But what role might China play in this already complicated situation? Clearly, Chinese forces on the ground in either Afghanistan or Pakistan are not really an option. NATO warmly appreciates current support that China provides to both countries, but there is a strong sense in the West that China could play an even larger, possibly game-changing role, if it wanted to. As this latest visit by Premier Wen highlights, the connection between China and Pakistan remains “higher than the mountains, deeper than the oceans, sweeter than honey and stronger than steel.” What the West hopes is that China were able to use this political influence to stiffen Pakistani resolve in countering and eliminating the network of terrorist training camps that continue to act as a haven for radicals worldwide.

Additionally, while China’s support of Afghanistan is appreciated, it is clearly much less than China could provide. Premier Wen’s single visit to Islamabad has resulted in deals or aid worth almost $30billion, a sum that eclipses the $3.5billion investment China’s MCC has put into the Aynak Copper mine in Afghanistan and the roughly $200million China has given and pledged to the nation so far.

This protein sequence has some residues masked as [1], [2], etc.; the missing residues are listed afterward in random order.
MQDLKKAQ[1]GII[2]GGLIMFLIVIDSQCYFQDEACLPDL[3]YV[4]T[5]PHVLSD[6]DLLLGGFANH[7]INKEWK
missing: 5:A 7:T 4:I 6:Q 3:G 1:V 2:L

Like any sensible policy choice, this is not one that China would do for selfless reasons. Extremists targeting China continue to also be present to some degree or another in Pakistan’s lawless regions, and the presence of camps in Pakistan keeps the global extremist Islamist movement alive, threatening China’s other western border states like Kyrgyzstan and Tajikistan. Furthermore, a stabilized and extremist free South Asia would provide a region of prosperity that would directly benefit China’s underdeveloped Western Xinjiang province.

Additional to this there is the easy policy victory that China would score with the West. An active move towards helping the situation in South Asia and resolving trouble in Afghanistan would win China plaudits throughout the West and would lower the growing tensions around what is perceived as being a more assertive China globally. As State Councilor Dai Bingguo recently wrote while explaining China’s new path of Peaceful Development, “if a country wants to have security, it must make others feel safe too.” By taking more proactive positive steps in South Asia, China could play the role of change agent in the region, enhancing everyone’s sense of security and stability.

Raffaello Pantucci is a Visiting Scholar at the Shanghai Academy of Social Sciences and a China Program Associate at the European Council of Foreign Relations.

 

Advertisements
Comments
  1. […] South China Morning Post, this time exploring the Sino-Pak relationship. A fascinating topic that I have touched upon before within the context of Afghanistan, but I think would be worth a close exploration in its own right […]

Leave a Reply

Fill in your details below or click an icon to log in:

WordPress.com Logo

You are commenting using your WordPress.com account. Log Out / Change )

Twitter picture

You are commenting using your Twitter account. Log Out / Change )

Facebook photo

You are commenting using your Facebook account. Log Out / Change )

Google+ photo

You are commenting using your Google+ account. Log Out / Change )

Connecting to %s